In a small corner of East Turkey, just a stone’s throw from the Iranian border, exists a race of semi-nomadic folk called the Jelali. The Jelali follow a lifestyle founded on livestock farming across a mountainous landscape that includes Mount Ararat, the fabled resting place of Noah’s Ark; Little Ararat, a smaller version of its big sister just a few kilometres to the Southeast; and Fish Lake, a large scenic lake, tucked away in the mountains to the west.
The Jelali Nomads live under a feudal system ruled by a number of aghas. Each agha rules a community known as an ashirat (large community) or ashirah (small community). In some feudal systems the agha is considered nobility and is not of the same blood as the serfs; however, in the case of the Jelali the aghas’ distinction is more of a social nature founded on success in business, and marriage between the higher and lower classes is not uncommon. The main role of the agha these days is to handle any disputes or other dealings between his and neighbouring ashirats/ashirahs or the state, and also to provide support to his serfs in times of need, such as medical emergencies, where they may require financial assistance for example.
The Hasasori ashirat, ruled by an agha named Riza Bey, is one of (if not) the largest of the ashirats occupying an area that reaches from the upper slopes on the south face of Mount Ararat to some 16 villages on the flat plains along the foot of the mountain. Each village is home to between 200 and 300 people in the winter, putting the Hasasori’s total population at around 4000, although hundreds more besides have moved into Dogubeyazit, only a few miles along the main highway; some to find more lucrative work, some to marry out of the ashirat. For those that continue the traditional lifestyle, theirs is a pattern of transhumance commonly referred to as semi-pastoralism, where livestock is moved around the open mountain in the summer months and returned to the confines of village life in the cold winter months. When on the mountain the people make temporary camps of black felt tents and dry-stone walling as they herd the cattle and sheep from pasture to pasture although it’s very normal for the men to continuously move between the camps and the towns. Consequently, it’s women who take the dominant role in the running of the camps.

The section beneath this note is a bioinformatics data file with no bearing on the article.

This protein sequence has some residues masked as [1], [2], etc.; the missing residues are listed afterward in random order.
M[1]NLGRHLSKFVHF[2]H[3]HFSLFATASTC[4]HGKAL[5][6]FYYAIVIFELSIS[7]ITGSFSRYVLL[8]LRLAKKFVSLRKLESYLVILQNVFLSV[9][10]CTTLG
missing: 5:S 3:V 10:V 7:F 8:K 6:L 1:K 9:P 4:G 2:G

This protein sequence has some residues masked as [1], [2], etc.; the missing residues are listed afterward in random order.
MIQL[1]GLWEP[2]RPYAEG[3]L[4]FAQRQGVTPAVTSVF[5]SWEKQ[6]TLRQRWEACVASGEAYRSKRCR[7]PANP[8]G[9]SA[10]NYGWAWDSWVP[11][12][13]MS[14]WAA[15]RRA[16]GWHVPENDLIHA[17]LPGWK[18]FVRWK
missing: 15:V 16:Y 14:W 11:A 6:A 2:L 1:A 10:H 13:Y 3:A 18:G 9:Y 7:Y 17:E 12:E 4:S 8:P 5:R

Jelali Kurds are monogamous people unlike the Kurds of other tribes such as the Bhotan, whose men can have up to four wives. This paints a picture of equality between the Jelali men and women and it’s true to say that Jelali women are strong, proud, resourceful, and not at all the beleaguered, brow-beaten spouses that westerners often expect all Muslim women to be. Nevertheless, the archaic and much maligned practice of honour-killings, along with other harsh punishments, still have their place in Kurdish society, with the law, more often than not, turning a blind eye. Women still need to know their place..
It’s mid-June and there’s activity everywhere you look. The winter snow has disappeared from the plains and is fast receding to the higher slopes of Mount Ararat, the snow-topped, volcanic peak standing dominant in a rugged landscape of lower mountain ridges. The nearby town of Dogubeyazit, down on the lowlands, languishes in the somnolent midsummer heat; an urban sprawl choking in a permanent cloud of exhaust fumes and dust.
For the Hasasori it’s business as usual and time to gather essentials and depart the winter villages at the foot of the mountain for the summer pasture on the mid-slopes. Modern times have intervened and lent a helping hand. Tracks have been carved into the mountainside, which now means trucks are able to transport people and their belongings as far as 2300m. Even for those that don’t have the luxury of motorised transport the tracks make the ascent a far site easier, and therefore quicker, for those that still rely on beasts of burden; donkeys, horses, cattle etc…
Three of the winter villages – Turkmana, Çiftlik and Ganigork, lie close to each other on our route. Each is a tight cluster of homesteads, built from local rock. There are mosques too, smaller and simpler than the grand structures that dominate the big towns. They may be simple villages but the ubiquitous satellite dish has still found its way in, even though many of the older people speak only Kurmanji and the television stations only broadcast in Turkish; something else that may change soon. For now the villages are like ghost towns, with just a handful of people and a few dogs left behind. We take a route through Ganigork and, apart from two children and a dog, I don’t see another soul, despite taking a wander through the village to get some pictures. The population of our jeep, it appears, exceeds the current population of this entire village. It’s a small jeep.